The Ghost of Belmont Heights

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                In my research I often come across interesting stories from the past. They provide clues to other resources which help provide me with additional information.  Such was the case with this story I found in the July 3, 1913 Los Angeles Herald:

               The house at 2445 E. Broadway in Belmont Heights was said to be haunted, according to youngsters in the area. Those who claimed to have seen the specter said he was ancient, and if he spoke, as he occasionally did, it was with a German accent.  Some reported seeing him carrying an old gun from the Civil War, which he would raise in your direction if you got too close.

2445 E. Broadway today.

                On the evening of July 2, 1913, six youths were returning home from a party in Belmont Heights when they decided to venture into the haunted domain.  The Garrard sisters — Mary, Maude and Edna —along with their friend Ida Capo and male friends Merle Vance and Edward Valley dared each other to approach the home and steal some peaches from trees in front of the dwelling.   Successful in their venture, they became braver and started to throw fruit and other objects at the front door, daring the ghost to appear.  He did.

                Much to their amazement they saw the door suddenly open, and a ghostly figure stepped forward, barefooted and bareheaded and carrying a big army revolver.  Turning to flee, the terrified six were instantly halted by the ghost’s command and the gun pointed in their direction.  With hands full of fruit, the six stood trembling while Long Beach police were notified.

No orchard remains, only a citrus tree in the back yard.

               The “ghost” was rancher Adam Wasem who owned the house and the surrounding orchard. He had been annoyed by people stealing his fruit and slept in the front room of the “haunted” house in hopes of chasing pilferers away.  It was from Wasem’s confrontations with trespassers that the legend the house was haunted took root.  Usually just his appearance, and gun, chased thieves away, but now, hearing the bombardment of objects being thrown against his house, and the brazen youngsters daring him to appear, he grabbed his Civil war revolver and rushed out and confronted the culprits.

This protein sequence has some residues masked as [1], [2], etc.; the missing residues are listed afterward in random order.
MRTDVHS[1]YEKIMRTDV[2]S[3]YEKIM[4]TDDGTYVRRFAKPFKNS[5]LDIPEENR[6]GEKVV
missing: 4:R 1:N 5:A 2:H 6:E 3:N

Sternly he told the youths, in his German accent, not to move.  He had them “covered” and silently continued to hold them at bay with the gun until police arrived.  The terrified six dared not move when this old man, who they still believed might be a ghost, was pointing a gun at them.  And so they remained until police officers Rice, Llewellyn and Winters arrived and hauled the teens off to the police station.

 

                Samuel Garrard was roused by a knock on his door at 190 N. Euclid around midnight.  Somehow he had fallen asleep, trying to stay awake until he knew of his daughters’ safe return.  He was alarmed when he saw the person at the door was a police officer. Quickly he put on his shoes and hastened to police headquarters to claim his daughters.  When told the charges, the widowed father of six couldn’t believe Mary, who was 21, would allow her 17-year-old sister Maude, and 16-year-old sister Edna to do such a thing.  They were too old for such foolishness!  The other parents agreed.  They hauled their offspring home for the evening, agreeing to bring them to court the next morning.

                In Judge Hart’s courtroom the “ghost” appeared again before the frightened teens. What would he do? Would he press charges?  Fortunately for them, Wasem felt they had learned their lesson and agreed to drop charges.  He was exceedingly amused that he had been thought a ghost and that his house was haunted.

Lindero, used to be Wasem from Broadway to 3rd

                Who was this “ghost?” Besides being a fruit farmer, Adam Wasem was former marshal of Belmont Heights before its annexation to Long Beach in 1909.  Born in Germany in 1838, he immigrated to the U.S. in 1856, settled in Iowa before moving to Long Beach with his wife Henrietta and the youngest of their thirteen kids. He also fought in the Civil War as a Union soldier. In 1904 he built a house on his “ranch” on Broadway.  It’s at the corner of Broadway and Lindero, which at that time was known as Wasem Avenue.  Wasem Avenue extended from Railroad Street (now Broadway) to Eliot (now 3rd Street).  He passed away on February 13, 1922 at the age of 73. The house still stands at 2445 E. Broadway.